Attendees and apologies
- Shannon Vallor (SV)
- David Alexander (DA)
- Jeremy Darot (JD)
- Gillian Docherty (GD)
- John Fotheringham (JF)
- Sam Hildersley (SH)
- Anne Jamieson (AJ)
- Albert King (AK)
- Kenneth Macdonald (KM)
- Iain McKay (IM)
- Christopher Muir (CM)
- Rod Murray-Smith (RMS)
- Shona Nicol (SNi)
- Scott Nowbaveh (SNo)
- Nayha Sethi (NS)
- Ruchir Shah (RS)
- Carol Sinclair (CS)
- Peter Tolland (PT)
- Gareth Williams (GW)
- Pete Whitehouse (PW)
- Susie Braham
- Janet Egdell
- Tim Ellis
- Roger Halliday
- Alan Howie
- Geoff Huggins
- Paul Lowe
- Mary McAllan
- Stephen Peacock
Items and actions
Welcome and opening remarks
SV welcomed attendees to the ninth meeting of the DDG.
Note of meeting on 27 October 2020
AK confirmed that actions 1 and 2 in paper DDG/20/4/2, had been completed.
DDG priority task updates
Scotland’s AI strategy
GD, Chair of the Scottish AI Alliance, gave an update. The Strategy, published on 22 March, sets out three tracks of actions across three timeframes, with those within the First 100 Days now complete. Key amongst these was the first meeting of the Scottish AI Alliance Leadership Circle on 7 June, and sessions to help inform the development of the Scottish AI Playbook. A workshop to develop personas for the Playbook will take place on 5 August.
The Strategy has elicited very positive feedback from across Scotland, the UK and the World. International engagement is a growing area of work, as is ensuring alignment with initiatives such as Scotland’s new Digital Strategy and the Scottish Technology Ecosystem Review. A new CivTech® 6.0 Challenge on public trust and agency in AI will get underway shortly.
Data standards and data transformation framework
SNi, Head of Data Standards, gave an overview of the Framework. It aims to improve and enable the reuse of Scottish public sector data, and sets out a shared vision for data maturity model and the core supporting elements.
Covid-19 Data and Intelligence Network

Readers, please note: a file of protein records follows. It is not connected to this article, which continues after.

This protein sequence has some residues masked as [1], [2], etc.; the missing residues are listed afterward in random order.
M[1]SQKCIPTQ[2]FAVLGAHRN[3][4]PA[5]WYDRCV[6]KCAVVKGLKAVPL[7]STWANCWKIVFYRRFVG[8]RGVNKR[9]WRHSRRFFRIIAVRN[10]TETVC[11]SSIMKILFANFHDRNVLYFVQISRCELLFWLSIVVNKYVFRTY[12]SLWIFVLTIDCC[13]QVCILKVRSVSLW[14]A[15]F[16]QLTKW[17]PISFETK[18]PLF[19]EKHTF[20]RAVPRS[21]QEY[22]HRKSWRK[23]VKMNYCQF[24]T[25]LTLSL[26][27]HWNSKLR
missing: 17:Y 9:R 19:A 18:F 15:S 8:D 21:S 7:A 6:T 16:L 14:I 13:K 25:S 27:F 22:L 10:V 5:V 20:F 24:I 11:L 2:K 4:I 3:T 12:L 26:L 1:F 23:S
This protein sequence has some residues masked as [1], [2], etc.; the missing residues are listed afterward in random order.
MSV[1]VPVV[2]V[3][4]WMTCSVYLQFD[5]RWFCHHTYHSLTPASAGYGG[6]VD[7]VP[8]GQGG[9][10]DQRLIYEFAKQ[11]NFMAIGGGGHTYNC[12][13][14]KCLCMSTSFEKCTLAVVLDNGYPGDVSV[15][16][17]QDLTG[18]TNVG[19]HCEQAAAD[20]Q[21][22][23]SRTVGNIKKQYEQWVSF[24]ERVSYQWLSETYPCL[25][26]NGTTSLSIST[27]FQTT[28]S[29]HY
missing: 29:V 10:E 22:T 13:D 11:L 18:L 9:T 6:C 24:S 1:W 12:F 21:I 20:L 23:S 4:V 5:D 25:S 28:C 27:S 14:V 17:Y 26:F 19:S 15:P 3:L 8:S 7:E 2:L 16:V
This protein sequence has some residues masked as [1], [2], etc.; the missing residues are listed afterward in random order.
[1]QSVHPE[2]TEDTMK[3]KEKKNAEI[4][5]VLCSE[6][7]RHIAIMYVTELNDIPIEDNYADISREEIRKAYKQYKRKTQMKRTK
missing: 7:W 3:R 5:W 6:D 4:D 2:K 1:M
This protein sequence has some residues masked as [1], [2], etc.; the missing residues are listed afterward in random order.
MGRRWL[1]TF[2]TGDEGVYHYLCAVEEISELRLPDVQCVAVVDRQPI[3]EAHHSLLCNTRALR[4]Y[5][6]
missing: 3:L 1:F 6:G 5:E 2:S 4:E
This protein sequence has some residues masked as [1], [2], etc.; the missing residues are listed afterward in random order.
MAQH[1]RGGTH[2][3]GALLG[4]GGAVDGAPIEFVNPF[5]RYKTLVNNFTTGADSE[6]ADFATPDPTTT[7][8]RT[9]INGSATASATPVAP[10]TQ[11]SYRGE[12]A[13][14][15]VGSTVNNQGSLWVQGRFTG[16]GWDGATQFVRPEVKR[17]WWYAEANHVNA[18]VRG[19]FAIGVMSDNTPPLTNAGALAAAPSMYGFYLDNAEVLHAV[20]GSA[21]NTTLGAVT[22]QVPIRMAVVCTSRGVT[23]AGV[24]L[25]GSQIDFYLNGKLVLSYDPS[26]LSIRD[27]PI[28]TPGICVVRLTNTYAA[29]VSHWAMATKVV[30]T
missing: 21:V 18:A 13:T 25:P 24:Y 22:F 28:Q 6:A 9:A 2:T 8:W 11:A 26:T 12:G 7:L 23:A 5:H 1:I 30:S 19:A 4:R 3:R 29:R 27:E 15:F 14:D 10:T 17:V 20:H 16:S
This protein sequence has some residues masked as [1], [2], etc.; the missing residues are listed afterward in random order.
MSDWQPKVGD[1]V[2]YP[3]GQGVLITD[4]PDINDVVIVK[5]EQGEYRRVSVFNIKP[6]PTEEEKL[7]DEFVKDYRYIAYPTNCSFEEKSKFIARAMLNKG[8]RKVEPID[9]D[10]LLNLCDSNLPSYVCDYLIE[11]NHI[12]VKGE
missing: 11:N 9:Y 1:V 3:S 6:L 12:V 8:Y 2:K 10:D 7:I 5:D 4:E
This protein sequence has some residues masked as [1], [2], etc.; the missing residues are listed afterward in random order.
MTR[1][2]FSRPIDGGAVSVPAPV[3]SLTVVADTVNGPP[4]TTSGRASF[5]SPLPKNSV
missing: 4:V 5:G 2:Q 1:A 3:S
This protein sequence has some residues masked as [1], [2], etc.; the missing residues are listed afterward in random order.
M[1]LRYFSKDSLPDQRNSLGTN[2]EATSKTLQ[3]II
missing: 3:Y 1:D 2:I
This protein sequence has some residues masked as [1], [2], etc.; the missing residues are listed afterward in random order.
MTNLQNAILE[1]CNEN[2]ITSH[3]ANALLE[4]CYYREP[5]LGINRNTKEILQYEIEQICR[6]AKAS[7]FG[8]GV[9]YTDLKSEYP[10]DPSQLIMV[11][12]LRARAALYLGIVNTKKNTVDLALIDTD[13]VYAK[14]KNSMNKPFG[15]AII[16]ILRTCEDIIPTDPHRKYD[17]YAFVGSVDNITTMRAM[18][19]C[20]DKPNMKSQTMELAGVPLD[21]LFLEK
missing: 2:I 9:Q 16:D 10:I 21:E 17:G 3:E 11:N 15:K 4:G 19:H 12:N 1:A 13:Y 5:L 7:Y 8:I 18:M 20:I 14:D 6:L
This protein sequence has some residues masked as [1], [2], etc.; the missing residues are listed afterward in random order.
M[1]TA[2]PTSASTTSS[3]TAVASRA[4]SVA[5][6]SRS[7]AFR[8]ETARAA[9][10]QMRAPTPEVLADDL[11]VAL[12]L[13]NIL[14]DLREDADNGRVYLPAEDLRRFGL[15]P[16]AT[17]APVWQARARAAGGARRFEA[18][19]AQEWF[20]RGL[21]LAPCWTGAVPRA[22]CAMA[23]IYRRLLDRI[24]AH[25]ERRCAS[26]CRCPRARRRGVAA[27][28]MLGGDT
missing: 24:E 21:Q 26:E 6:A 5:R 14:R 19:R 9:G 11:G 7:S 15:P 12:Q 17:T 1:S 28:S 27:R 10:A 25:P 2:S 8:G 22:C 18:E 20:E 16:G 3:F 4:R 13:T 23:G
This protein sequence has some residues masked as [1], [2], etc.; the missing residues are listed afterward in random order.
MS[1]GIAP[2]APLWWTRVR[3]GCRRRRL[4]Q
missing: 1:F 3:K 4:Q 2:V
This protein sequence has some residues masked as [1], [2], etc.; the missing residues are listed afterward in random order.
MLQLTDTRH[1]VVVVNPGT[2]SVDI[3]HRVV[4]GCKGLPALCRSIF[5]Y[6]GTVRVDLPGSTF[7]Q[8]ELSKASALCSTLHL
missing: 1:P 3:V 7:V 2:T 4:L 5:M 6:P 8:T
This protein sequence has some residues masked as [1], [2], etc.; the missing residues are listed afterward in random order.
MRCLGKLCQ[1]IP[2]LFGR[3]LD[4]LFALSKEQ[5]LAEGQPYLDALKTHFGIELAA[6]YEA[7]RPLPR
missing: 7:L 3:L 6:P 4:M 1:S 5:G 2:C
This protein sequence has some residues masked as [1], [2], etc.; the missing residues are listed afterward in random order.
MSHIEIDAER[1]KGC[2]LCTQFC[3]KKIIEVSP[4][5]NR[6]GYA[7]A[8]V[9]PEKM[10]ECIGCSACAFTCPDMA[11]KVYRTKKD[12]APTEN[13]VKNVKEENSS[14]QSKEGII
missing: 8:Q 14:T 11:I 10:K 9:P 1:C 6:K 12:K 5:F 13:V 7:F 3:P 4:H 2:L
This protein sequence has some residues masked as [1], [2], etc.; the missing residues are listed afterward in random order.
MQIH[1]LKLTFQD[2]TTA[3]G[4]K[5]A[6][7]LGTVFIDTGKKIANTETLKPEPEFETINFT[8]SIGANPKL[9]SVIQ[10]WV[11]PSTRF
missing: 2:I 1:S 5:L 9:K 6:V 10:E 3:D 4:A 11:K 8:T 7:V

Anne Jamieson, Head of the Network, provided an update. The Network was established at the onset of the pandemic in March 2020 to provide an evidence base to inform decision-making. Novel in bringing various organisations together, it has evolved into a community of data experts in Scottish Government, Local Authorities, NHS Scotland, academia and further afield.
Ethics and privacy have been key from the outset, and a framework has been developed to ensure that these remain intrinsic to all activities. A recent project, led by the Usher Institute, was the development of an AI-powered Covid-19 risk stratification tool.
SV invited questions. RS asked if the third sector were involved with activities; AJ advised that the Network is open to engaging with further partners and she would welcome RS making an introduction. DA asked what provisions there are for citizen representation; AJ advised that it is intended to build on participation mechanisms developed by the Network as part of its legacy.
DA noted that there can often be a strong organisation-centric perspective on participation, but that citizen engagement is a two-way process. IM noted that it can be difficult to engage with some organisations on data due to cultural issues. NS offered to share a report and toolkit, due to be published shortly, on participatory public engagement for digital health and social care.
Strategic discussion – DDG future options – breakout rooms
SV observed that it is timely to reflect on how recent developments have impacted the DDG, its work and where it goes next. A note on the history of the DDG and some options for its future (Annex A below) was included with the agenda to help stimulate discussion. Two breakout rooms were set up: one to discuss the DDG’s strategic approach, the other tangible outcomes; each had a sli.do page through which members could also contribute.
Question: How do we get the DDG to be more strategic?
Attendees: SV, SNi, NS, CS, RMS, MS, PT, SNo.
NS suggested that an infographic of the governance landscape would be helpful, as would refreshing the vision for data in light of wider developments and work to date on the High Level Delivery Plan; SV and others were supportive. Whilst DDG meetings are a useful forum for sharing knowledge, members’ expertise could be better harnessed; it was suggested that there be subgroups for discussions that are more relevant or of interest to specific members.
RMS noted that while the DDG has good information it is not efficiently communicated, and there is a need to provide for progress updates between meetings. It was suggested that an online platform be used for this, freeing up meetings for more focused strategic discussion.